How to Avoid Relational Fireworks

Tim AllchinFor Those Seeking Hope2 Comments

As families gather together to enjoy fireworks in early July, many fear that relational fireworks might appear too. Family gatherings, congregation church meetings, city council meetings and children’s playoff sporting events all have the potential for relational fireworks.

How do you prepare yourself when you have to be there, but you fear the relational hurt that often accompanies volatile situations? How should you approach situations in life where fireworks are likely to appear?

Often times after major holidays, our counselors spend time unpacking relational firework displays that occurred when family and friends gathered. Proverbs gives us some principles to evaluate our heart in the midst of conflicts. How ready are you to avoid the relational fireworks that may occur? These five principles will help you be ready!

Resolve to Love Deeply – Proverbs 10:12 – Hatred stirs up strife, but love covers all offenses.

A posture of love towards difficult people is hard, but many fireworks can be defused by choosing to overlook offense. Our pride says, “We don’t deserve to be treated this way,” but we overlook the impact on the lives of others when we choose hate over love.

Our world has so much hate already, what if we choose this summer to be salt and light?

Resolve to React Appropriately – Proverbs 13:10 – By insolence comes nothing but strife, but with those who take advice is wisdom.

If you are like me, you might have had to look up the meaning of the word “insolence.” Try Arrogance, Incivility, Offensiveness, Rudeness on as similar words. Sounds more familiar to many of us now. 

I was just at a dinner party with family where an older man engaged my sons in polite conversation by taking an interest in their world and what they enjoyed. It was a delight to watch even though I knew my boys would have likely rather stared at their phone. 

Finding common ground for good is rare. Division comes naturally, but many relational fireworks are diffused when we refuse to take the bait on divisive topics.   

Resolve to Speak Truthfully – Proverbs 16:28 – A dishonest man spreads strife, and a whisperer separates close friends.

Perhaps you grew up in a family where people just don’t trust each other.  We can lie to get along, but it always creates more distrust and the atmosphere where relational fireworks thrive.  Choose to be a truth-teller, but choose to do that with an attitude of love.  Trust will never take root without truth.  Also, speaking truthfully requires you to speak; so silence is not a healthy option long-term.  Try asking, “What could I do to help us all get along better?”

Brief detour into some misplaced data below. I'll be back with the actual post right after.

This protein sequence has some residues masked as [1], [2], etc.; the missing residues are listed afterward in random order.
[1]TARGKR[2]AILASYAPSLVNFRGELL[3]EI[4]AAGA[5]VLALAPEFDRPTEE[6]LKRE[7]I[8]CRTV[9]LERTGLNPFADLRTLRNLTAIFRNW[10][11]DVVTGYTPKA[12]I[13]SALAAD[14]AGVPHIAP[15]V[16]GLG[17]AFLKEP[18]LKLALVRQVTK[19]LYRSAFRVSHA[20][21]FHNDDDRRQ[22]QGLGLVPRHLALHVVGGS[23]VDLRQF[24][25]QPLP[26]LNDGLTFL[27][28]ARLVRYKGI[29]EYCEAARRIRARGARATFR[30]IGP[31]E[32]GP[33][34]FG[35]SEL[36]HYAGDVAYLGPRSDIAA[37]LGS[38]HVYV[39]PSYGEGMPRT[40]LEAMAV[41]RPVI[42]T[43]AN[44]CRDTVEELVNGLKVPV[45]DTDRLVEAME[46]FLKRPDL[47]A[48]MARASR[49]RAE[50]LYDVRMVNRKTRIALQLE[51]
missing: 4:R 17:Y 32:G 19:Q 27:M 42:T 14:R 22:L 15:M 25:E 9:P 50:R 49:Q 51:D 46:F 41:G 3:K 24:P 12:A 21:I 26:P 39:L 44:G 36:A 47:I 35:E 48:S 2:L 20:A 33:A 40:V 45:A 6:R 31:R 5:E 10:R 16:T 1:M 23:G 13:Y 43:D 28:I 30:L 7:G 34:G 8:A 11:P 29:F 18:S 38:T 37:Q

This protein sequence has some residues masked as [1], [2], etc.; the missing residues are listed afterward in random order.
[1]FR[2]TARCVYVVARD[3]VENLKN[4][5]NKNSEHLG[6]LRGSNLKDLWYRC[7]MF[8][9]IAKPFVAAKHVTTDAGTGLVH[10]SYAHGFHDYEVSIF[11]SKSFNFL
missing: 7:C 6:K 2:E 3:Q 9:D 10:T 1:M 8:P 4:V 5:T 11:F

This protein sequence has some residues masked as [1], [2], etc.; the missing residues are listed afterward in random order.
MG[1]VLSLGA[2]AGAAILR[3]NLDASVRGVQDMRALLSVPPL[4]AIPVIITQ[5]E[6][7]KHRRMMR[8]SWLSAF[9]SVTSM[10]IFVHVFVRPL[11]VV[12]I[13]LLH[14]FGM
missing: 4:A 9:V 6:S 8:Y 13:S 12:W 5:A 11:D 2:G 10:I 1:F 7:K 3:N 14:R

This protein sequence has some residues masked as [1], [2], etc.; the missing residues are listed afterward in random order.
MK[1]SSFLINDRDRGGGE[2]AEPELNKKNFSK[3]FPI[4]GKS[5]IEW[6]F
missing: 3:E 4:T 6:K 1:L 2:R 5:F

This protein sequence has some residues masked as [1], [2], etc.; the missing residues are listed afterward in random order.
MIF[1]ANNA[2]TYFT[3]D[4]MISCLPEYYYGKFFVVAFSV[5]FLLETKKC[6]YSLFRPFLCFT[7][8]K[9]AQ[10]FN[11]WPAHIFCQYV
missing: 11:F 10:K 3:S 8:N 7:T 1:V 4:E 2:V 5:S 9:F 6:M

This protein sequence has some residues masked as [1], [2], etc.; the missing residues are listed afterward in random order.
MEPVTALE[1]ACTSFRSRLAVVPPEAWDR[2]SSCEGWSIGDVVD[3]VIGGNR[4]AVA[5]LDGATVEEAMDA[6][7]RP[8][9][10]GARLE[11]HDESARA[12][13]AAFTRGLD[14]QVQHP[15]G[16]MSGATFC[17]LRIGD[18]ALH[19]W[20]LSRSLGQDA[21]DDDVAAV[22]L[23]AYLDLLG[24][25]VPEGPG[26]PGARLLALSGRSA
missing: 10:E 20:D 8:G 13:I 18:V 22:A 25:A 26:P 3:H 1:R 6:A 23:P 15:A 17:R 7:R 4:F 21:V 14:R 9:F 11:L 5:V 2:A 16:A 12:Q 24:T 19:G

Resolve to Disengage Quickly – Proverbs 17:14 – The beginning of strife is like letting out water, so quit before the quarrel breaks out.

Proverbs engages a word picture of a dam about to break or a leaky pipe about to burst to describe the ways that relational fireworks ultimately lead to a powerful explosion. We are told to quit an argument before it gets out of hand.  In your tense relational moments, it’s ok to throw in the towel on an argument you could still win. Most relational arguments don’t really have a winner. Pull out of arguments that are going nowhere, and return to constructive conversation. 

Resolve to Ignore Peaceably – Proverbs 20:3 – It is an honor for a man to keep aloof from strife, but every fool will be quarreling.

If you hang out on Twitter or Facebook too long, you realize that many seem to revel in discussing and creating controversy. They encourage outrage, then move on to the new controversy of the week. It’s as if they wake up and think, “Who should I be angry at today.” 

While exposing fraud and abuse has its place, a constant quarreler is foolish. It saps your energy and stops you from loving those around you to whom you have the greatest responsibility.  It’s ok not to have an opinion about every controversial topic.  Relational fireworks result when we care more about being right on the controversies than we care about the people affected by them.

Conclusion

As you gather for July 4th festivities, or other places where relational hurt has been experienced by you, remember the wisdom that has worked for Christians for 1000’s of years. We don’t have to let our relationships explode because of “strife”. We can choose to be a change agent for good.

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